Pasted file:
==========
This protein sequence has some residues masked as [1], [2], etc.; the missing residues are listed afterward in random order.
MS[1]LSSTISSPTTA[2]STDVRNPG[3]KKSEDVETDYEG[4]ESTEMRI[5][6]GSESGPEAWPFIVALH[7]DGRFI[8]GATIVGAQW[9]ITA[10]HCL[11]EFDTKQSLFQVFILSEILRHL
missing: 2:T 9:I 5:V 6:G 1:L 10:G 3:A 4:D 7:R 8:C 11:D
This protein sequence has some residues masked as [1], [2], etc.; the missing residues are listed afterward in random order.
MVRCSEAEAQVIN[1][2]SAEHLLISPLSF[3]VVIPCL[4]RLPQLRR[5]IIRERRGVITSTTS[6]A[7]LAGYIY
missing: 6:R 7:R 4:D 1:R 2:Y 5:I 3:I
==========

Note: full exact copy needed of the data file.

This protein sequence has some residues masked as [1], [2], etc.; the missing residues are listed afterward in random order.
MS[1]LSSTISSPTTA[2]STDVRNPG[3]KKSEDVETDYEG[4]ESTEMRI[5][6]GSESGPEAWPFIVALH[7]DGRFI[8]GATIVGAQW[9]ITA[10]HCL[11]EFDTKQSLFQVFILSEILRHL
missing: 2:T 9:I 5:V 6:G 1:L 10:G 3:A 4:D 7:R 8:C 11:D
This protein sequence has some residues masked as [1], [2], etc.; the missing residues are listed afterward in random order.
MVRCSEAEAQVIN[1][2]SAEHLLISPLSF[3]VVIPCL[4]RLPQLRR[5]IIRERRGVITSTTS[6]A[7]LAGYIY
missing: 6:R 7:R 4:D 1:R 2:Y 5:I 3:I